For the first time, Russian sociologists have compiled an atlas of Russia’s religions. Given the current debate on relations between the church, state and society, this atlas offers a timely and valuable look into the nature of Russian worship.
August 30, 2012
Ogonyok: You say that your Atlas is the first project of its kind, and yet surveys of religiosity in Russia are conducted on a regular basis. What has your team done that is new?
Roman Lunkin: For the first time, separate polls concerning a person’s religion and world view were conducted in every region of the Russian Federation. What is also new is the way in which the questions were formulated: in the past no one thought it was necessary to ask people about their particular denomination of Orthodoxy; was it Pentecostalism, say, or an Eastern spiritual type? If you look at world practice, then our Arena project, part of which is the Atlas of Russia’s Religions, has at least two foreign analogs: the European Values Survey, which is part of the World Values Survey, and the Pew Research Center in the United States, which regularly compiles indices detailing the religious make-up of different states. We are trying to do something similar, to the extent that we are able, that takes into into account Russia’s particularities.
Ogonyok: Have you managed to prove that there are enough “originals”* to make it necessary to consider them?
R.L.: Of course these represent a small percentage of the overall population, sometimes within the margin of statistical error. But if you combine opinion poll findings with other factual material (field research by the Russian team at Oxford’s Keston Institute, open data bases at the Ministry of Justice, at Rosstat), then it is possible to understand which numbers fall within the margin of error and which represent real believers and the real situation in a region. Our Atlas aims to destroy the stage setting “Russia”, the myths and stereotypes, and to show instead the actual, living and highly diverse country that it is.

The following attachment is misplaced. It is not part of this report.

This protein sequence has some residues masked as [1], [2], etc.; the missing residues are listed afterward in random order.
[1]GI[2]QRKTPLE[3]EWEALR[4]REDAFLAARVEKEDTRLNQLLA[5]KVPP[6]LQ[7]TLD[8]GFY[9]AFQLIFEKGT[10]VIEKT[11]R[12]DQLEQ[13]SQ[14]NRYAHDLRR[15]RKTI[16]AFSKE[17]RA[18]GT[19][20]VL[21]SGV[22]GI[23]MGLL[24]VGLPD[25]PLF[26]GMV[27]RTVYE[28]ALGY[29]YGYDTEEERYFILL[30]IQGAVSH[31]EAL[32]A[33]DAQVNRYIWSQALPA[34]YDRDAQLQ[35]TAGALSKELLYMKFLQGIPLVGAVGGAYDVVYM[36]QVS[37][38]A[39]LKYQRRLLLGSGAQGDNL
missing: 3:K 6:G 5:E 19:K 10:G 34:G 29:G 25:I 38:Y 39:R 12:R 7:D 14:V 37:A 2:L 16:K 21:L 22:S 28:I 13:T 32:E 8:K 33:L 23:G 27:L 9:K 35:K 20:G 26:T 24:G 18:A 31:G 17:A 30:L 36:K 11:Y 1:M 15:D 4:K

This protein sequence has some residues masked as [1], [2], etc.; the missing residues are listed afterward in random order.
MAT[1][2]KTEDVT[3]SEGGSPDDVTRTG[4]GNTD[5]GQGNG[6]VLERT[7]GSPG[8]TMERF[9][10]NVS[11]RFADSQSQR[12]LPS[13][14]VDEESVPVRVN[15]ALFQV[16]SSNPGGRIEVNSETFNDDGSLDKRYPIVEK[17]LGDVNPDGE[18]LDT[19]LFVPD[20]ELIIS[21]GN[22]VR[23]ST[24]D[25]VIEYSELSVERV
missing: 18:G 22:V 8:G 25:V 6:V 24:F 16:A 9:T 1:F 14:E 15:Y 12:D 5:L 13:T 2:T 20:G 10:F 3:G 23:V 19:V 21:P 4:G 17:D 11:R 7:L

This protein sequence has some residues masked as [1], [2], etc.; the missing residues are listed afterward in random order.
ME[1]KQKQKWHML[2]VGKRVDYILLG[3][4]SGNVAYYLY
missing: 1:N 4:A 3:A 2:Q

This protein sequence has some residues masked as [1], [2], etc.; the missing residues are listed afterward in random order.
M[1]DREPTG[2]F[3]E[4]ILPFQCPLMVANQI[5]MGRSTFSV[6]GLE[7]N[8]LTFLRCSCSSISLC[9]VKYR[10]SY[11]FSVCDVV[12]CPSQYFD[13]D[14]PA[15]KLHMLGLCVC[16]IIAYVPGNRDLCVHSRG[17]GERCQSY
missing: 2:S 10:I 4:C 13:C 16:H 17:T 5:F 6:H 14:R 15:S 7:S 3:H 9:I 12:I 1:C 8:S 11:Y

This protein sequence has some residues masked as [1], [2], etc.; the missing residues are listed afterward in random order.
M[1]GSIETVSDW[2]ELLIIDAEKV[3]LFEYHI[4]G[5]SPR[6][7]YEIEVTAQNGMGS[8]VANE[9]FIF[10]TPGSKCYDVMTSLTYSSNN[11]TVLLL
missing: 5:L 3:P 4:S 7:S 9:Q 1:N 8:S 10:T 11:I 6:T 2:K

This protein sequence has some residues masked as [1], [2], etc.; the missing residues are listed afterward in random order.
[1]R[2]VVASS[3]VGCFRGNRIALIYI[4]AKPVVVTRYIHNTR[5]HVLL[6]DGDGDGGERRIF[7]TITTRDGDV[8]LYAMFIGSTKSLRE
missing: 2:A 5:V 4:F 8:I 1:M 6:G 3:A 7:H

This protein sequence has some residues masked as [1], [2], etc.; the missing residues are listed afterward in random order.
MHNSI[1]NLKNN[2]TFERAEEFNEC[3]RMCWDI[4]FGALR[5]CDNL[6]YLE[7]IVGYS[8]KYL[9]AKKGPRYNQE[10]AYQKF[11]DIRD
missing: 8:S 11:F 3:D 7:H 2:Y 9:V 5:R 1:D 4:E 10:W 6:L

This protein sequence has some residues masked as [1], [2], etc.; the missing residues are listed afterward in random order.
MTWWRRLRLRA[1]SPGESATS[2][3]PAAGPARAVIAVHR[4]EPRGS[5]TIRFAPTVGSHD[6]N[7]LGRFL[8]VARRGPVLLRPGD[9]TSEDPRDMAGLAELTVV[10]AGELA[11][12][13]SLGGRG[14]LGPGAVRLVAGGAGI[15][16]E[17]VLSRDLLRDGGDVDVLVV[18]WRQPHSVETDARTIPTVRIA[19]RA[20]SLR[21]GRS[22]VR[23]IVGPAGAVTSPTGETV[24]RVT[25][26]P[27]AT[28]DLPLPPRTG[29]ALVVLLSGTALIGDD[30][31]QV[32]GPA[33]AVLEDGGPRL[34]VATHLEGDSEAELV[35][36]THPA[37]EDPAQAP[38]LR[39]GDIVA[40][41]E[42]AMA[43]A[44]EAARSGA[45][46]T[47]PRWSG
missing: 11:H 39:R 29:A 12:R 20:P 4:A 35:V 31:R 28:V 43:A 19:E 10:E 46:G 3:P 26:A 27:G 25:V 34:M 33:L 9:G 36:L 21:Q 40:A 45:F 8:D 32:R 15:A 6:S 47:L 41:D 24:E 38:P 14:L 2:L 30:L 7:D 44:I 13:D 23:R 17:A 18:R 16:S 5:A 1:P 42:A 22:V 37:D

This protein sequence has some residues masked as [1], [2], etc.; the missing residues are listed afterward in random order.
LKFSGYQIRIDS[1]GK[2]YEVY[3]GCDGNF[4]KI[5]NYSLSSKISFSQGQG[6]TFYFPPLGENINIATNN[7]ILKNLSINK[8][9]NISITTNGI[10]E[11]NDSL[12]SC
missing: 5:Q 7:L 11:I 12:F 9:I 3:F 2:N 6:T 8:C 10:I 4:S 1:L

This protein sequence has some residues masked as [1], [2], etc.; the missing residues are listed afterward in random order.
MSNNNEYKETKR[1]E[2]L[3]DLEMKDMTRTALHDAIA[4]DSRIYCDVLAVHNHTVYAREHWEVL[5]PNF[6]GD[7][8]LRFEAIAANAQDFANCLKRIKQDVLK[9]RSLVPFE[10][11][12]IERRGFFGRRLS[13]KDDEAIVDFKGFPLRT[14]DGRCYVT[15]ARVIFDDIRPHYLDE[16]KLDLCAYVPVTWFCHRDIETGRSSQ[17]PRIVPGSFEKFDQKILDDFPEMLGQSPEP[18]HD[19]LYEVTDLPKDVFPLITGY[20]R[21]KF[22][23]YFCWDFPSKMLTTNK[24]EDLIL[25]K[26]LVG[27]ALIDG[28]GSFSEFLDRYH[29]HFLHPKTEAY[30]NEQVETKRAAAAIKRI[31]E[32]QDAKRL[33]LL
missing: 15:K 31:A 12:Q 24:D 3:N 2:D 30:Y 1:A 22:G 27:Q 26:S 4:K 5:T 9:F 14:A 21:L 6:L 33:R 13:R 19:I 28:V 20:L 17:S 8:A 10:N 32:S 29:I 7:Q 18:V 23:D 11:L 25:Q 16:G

Ogonyok: Is that stage setting called “Russia” by any chance “Holy, Orthodox Rus”?
R.L.: The myth that 80-90 percent of Russia’s population is Orthodox is just one aspect of the generally superficial view of religious processes here. By our calculations, the number of Orthodox Christians in Russia is half that — 40 percent on average, in different regions of Russia. And of those, only 5 percent said they were parishioners in a specific parish and went regularly to church. These findings in no way diminish Orthodoxy’s role in Russia, they simply give one a real idea of the size and nature of the congregation of the Russian Orthodox Church.
Ogonyok: The Gallup Organization recently published a survey of religiosity in the world that showed the number of believers to be declining. As compared to 2005, the number has decreased by 20 percent in France and by 13 percent in the United States. In Russia the decrease has been less significant, only 2 percent, but that is the direction things are going in. Do these observations coincide with yours?